A boy or a girl baby. Parents-to-be wishing to know the gender of their unborn baby can usually find out during a routine ultrasound performed around 20 weeks of pregnancy. Now, new technology can tell pregnant women whether they are having a boy or a girl as early as seven weeks into a pregnancy. Scientists have been making rapid progress in identifying foetal DNA in the mother’s blood to predict fetus gender.
As a noninvasive method of determining the sex of a fetus, tests using cell-free fetal DNA obtained from the mother’s blood after 7 weeks gestation performed well, while urine-based tests appear to be unreliable, revealed by researchers recently in a new study in JAMA.
“The availability of a reliable noninvasive alternative to determine fetal sex would reduce unintended fetal losses and would presumably be welcomed by pregnant women carrying fetuses at risk for disorders,” the authors write.
Using cell-free fetal DNA as a noninvasive method for prenatal determination of fetal sex provides an alternative to invasive techniques for some heritable disorders.
Stephanie A. Devaney, Ph.D., of the National Institutes of Health, Bethesda, Md., and colleagues performed a systematic review and meta-analysis of previous research to examine the analytic validity of cell-free fetal DNA testing, which describes the test’s ability to detect Y chromosome sequences within maternal samples, as well as the clinical validity of the test, as indicated by its ability to correctly identify fetal sex.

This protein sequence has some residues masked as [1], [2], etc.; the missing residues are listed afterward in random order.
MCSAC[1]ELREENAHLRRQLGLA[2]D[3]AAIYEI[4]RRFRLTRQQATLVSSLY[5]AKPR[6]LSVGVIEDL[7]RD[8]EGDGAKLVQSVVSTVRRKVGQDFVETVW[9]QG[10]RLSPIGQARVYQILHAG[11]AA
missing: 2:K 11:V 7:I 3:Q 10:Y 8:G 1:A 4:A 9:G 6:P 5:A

The researchers found that the overall performance of the tests had sensitivity of 95.4 percent, specificity of 98.6 percent, positive predictive value, 98.8 percent, and negative predictive value, 94.8 percent.
Performance was high using maternal blood.
DNA methodology and gestational age had the largest effects on test performance, with real-time quantitative polymerase chain reaction (RTQ-PCR) outperforming conventional PCR.
Test performance was high if performed using RTQ-PCR on a blood sample taken at a time during pregnancy when sufficient cell-free fetal DNA was present (7 weeks’ gestation or later), with the best performance after 20 weeks’ gestation.
Testing performed prior to 7 weeks’ gestation using blood, and all tests using urine, were found unreliable.
Source: Journal of the American Medical Association, USA